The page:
"It encouraged the SAN and Ethernet networking teams to work more closely together and closely with the systems team," Masseth said. Before, the FC guys thought the Ethernet team didn't understand lossless, or the importance of uptime. Now, Masseth said, whenever UA has an outage, incident or complex build to tackle, fingers aren't pointing at the other team. "They roll up their sleeves and find and fix the problems." Ethernet-based storage protocols offer attractive cost profiles through reuse of existing network infrastructure and management expertise, said IDC's Casemore. Lower cost when scaling out storage infrastructure was important to 35% of survey respondents when considering Ethernet SAN options. Masseth found that FCoE did reduce costs for UA, but this might not be the case for other builds, he warned.

Async await with Web Forms over multiple postbacks

Support for asynchronous procedures (using async / await) is great in C# and VB languages, and works very well in desktop (WinForms, WPF, console and others) applications. But there are web applications, like based on ASP.NET Web Forms, where support for asynchronous procedures are much less exposed. Microsoft itself states, that support for asynchrony (using async / await or other methods) is only limited to offload working threads, increase throughput and all asynchronous procedures must complete work before rendering phase (generating HTML). But there are also much more useful scenarios, where asynchronous procedure is started in some postback, and completed in one of subsequent postbacks, so executing spans over multiple postacks. This allow for UI driven asynchronous processing, which is useful for most web apps.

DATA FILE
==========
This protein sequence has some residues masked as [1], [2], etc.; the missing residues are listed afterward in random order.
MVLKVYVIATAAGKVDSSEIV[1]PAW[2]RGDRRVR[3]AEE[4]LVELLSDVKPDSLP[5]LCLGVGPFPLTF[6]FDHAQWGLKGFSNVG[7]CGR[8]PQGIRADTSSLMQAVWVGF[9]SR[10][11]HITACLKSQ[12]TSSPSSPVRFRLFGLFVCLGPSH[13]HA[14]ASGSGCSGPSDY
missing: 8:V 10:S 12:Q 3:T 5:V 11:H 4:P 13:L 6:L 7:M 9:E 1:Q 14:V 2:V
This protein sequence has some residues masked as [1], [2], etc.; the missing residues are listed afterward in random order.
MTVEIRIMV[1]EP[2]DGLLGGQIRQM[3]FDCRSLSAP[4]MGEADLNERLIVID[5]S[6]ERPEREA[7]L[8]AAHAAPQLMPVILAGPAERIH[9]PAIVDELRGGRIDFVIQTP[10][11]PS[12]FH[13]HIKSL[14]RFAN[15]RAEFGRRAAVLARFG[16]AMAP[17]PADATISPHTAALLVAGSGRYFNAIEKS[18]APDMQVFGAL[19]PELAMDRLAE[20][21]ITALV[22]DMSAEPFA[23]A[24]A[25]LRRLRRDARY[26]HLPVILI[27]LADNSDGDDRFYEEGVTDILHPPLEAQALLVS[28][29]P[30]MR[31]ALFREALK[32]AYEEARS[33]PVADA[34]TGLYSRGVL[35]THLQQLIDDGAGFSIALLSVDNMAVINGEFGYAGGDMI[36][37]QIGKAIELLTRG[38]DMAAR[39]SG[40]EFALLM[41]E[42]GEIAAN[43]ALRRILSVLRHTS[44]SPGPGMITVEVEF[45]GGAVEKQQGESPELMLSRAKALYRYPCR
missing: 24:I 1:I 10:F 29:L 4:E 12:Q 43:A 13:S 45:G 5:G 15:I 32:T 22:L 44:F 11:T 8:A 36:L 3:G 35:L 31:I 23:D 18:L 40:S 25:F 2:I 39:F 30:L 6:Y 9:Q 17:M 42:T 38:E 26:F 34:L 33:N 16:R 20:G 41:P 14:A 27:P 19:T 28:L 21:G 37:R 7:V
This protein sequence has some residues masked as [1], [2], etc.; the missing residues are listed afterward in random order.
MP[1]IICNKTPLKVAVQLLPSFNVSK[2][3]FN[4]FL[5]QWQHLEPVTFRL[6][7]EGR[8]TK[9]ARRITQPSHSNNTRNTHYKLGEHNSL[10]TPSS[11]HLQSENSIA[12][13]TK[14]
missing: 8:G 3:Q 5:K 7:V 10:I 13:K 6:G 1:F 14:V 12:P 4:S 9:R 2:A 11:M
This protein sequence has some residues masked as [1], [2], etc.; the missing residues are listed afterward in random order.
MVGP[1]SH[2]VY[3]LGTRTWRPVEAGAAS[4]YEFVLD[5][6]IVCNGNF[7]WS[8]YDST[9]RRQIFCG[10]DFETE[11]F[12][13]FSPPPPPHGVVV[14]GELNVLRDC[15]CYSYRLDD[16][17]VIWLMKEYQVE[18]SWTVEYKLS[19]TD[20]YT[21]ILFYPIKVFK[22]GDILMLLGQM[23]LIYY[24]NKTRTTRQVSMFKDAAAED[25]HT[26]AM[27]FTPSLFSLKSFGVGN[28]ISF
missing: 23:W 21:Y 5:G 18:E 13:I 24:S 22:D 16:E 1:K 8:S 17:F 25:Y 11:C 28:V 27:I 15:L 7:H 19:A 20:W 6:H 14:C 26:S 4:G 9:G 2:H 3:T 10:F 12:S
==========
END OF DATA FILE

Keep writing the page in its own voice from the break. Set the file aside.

Thriving On Data #4 - Data Apart Together